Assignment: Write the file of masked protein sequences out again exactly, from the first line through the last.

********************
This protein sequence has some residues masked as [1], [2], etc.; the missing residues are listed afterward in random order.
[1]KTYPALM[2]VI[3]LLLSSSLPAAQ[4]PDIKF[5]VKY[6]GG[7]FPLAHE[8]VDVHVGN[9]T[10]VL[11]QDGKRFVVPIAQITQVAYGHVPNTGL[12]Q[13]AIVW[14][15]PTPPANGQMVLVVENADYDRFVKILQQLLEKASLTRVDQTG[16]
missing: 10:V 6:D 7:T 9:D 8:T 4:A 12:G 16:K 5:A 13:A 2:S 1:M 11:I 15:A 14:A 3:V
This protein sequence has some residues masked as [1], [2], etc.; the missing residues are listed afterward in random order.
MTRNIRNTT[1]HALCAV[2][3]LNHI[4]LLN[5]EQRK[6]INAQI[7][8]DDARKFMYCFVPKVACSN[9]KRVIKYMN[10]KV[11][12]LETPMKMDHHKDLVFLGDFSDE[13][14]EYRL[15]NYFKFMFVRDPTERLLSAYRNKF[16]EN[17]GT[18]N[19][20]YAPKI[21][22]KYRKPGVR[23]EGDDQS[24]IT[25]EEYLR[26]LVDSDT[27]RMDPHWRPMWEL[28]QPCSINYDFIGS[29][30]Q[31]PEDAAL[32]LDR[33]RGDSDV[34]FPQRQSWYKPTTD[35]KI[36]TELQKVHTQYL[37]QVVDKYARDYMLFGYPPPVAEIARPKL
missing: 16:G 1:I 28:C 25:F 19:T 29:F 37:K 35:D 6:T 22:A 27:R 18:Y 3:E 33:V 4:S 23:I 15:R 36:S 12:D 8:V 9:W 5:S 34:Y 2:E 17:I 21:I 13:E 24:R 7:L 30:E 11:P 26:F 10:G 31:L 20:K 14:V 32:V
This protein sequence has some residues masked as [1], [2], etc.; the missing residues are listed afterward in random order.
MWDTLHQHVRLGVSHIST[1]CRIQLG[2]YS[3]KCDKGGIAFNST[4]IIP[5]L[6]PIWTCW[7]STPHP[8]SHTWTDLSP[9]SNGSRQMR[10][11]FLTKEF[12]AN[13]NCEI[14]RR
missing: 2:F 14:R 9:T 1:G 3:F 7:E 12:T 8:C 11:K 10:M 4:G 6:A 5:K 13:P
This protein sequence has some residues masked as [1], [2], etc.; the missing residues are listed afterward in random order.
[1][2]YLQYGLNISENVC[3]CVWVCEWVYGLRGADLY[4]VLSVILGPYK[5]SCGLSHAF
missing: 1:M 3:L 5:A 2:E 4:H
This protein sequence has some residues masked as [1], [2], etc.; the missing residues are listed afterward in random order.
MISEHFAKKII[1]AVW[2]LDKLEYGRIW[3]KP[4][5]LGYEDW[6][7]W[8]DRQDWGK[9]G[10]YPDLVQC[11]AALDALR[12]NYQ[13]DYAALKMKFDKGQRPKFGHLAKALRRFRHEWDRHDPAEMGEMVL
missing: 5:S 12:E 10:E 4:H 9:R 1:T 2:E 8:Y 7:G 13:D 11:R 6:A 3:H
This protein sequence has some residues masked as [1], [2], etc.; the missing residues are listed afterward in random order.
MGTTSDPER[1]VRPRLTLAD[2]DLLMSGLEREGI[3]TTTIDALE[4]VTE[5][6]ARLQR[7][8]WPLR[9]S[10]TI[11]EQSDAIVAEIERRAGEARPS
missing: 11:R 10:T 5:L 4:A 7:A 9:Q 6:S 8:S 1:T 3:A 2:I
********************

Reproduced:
This protein sequence has some residues masked as [1], [2], etc.; the missing residues are listed afterward in random order.
[1]KTYPALM[2]VI[3]LLLSSSLPAAQ[4]PDIKF[5]VKY[6]GG[7]FPLAHE[8]VDVHVGN[9]T[10]VL[11]QDGKRFVVPIAQITQVAYGHVPNTGL[12]Q[13]AIVW[14][15]PTPPANGQMVLVVENADYDRFVKILQQLLEKASLTRVDQTG[16]
missing: 10:V 6:D 7:T 9:D 8:T 4:A 12:G 16:K 5:A 13:A 2:S 1:M 11:I 15:A 14:A 3:V
This protein sequence has some residues masked as [1], [2], etc.; the missing residues are listed afterward in random order.
MTRNIRNTT[1]HALCAV[2][3]LNHI[4]LLN[5]EQRK[6]INAQI[7][8]DDARKFMYCFVPKVACSN[9]KRVIKYMN[10]KV[11][12]LETPMKMDHHKDLVFLGDFSDE[13][14]EYRL[15]NYFKFMFVRDPTERLLSAYRNKF[16]EN[17]GT[18]N[19][20]YAPKI[21][22]KYRKPGVR[23]EGDDQS[24]IT[25]EEYLR[26]LVDSDT[27]RMDPHWRPMWEL[28]QPCSINYDFIGS[29][30]Q[31]PEDAAL[32]LDR[33]RGDSDV[34]FPQRQSWYKPTTD[35]KI[36]TELQKVHTQYL[37]QVVDKYARDYMLFGYPPPVAEIARPKL
missing: 16:G 1:I 28:C 25:F 19:T 29:F 37:K 35:D 6:T 22:A 27:R 18:Y 3:E 33:V 4:S 23:I 15:R 36:S 12:D 8:V 9:W 5:S 34:Y 2:E 17:I 21:I 13:E 24:R 7:L 30:E 11:P 26:F 10:G 31:L 20:K 14:V 32:V
This protein sequence has some residues masked as [1], [2], etc.; the missing residues are listed afterward in random order.
MWDTLHQHVRLGVSHIST[1]CRIQLG[2]YS[3]KCDKGGIAFNST[4]IIP[5]L[6]PIWTCW[7]STPHP[8]SHTWTDLSP[9]SNGSRQMR[10][11]FLTKEF[12]AN[13]NCEI[14]RR
missing: 2:F 14:R 9:T 1:G 3:F 7:E 12:T 8:C 11:K 10:M 4:G 6:A 5:K 13:P
This protein sequence has some residues masked as [1], [2], etc.; the missing residues are listed afterward in random order.
[1][2]YLQYGLNISENVC[3]CVWVCEWVYGLRGADLY[4]VLSVILGPYK[5]SCGLSHAF
missing: 1:M 3:L 5:A 2:E 4:H
This protein sequence has some residues masked as [1], [2], etc.; the missing residues are listed afterward in random order.
MISEHFAKKII[1]AVW[2]LDKLEYGRIW[3]KP[4][5]LGYEDW[6][7]W[8]DRQDWGK[9]G[10]YPDLVQC[11]AALDALR[12]NYQ[13]DYAALKMKFDKGQRPKFGHLAKALRRFRHEWDRHDPAEMGEMVL
missing: 5:S 12:E 10:E 4:H 9:R 1:T 2:E 8:Y 7:G 13:D 11:R 6:A 3:H
This protein sequence has some residues masked as [1], [2], etc.; the missing residues are listed afterward in random order.
MGTTSDPER[1]VRPRLTLAD[2]DLLMSGLEREGI[3]TTTIDALE[4]VTE[5][6]ARLQR[7][8]WPLR[9]S[10]TI[11]EQSDAIVAEIERRAGEARPS
missing: 11:R 10:T 5:L 4:A 7:A 9:Q 6:S 8:S 1:T 3:A 2:I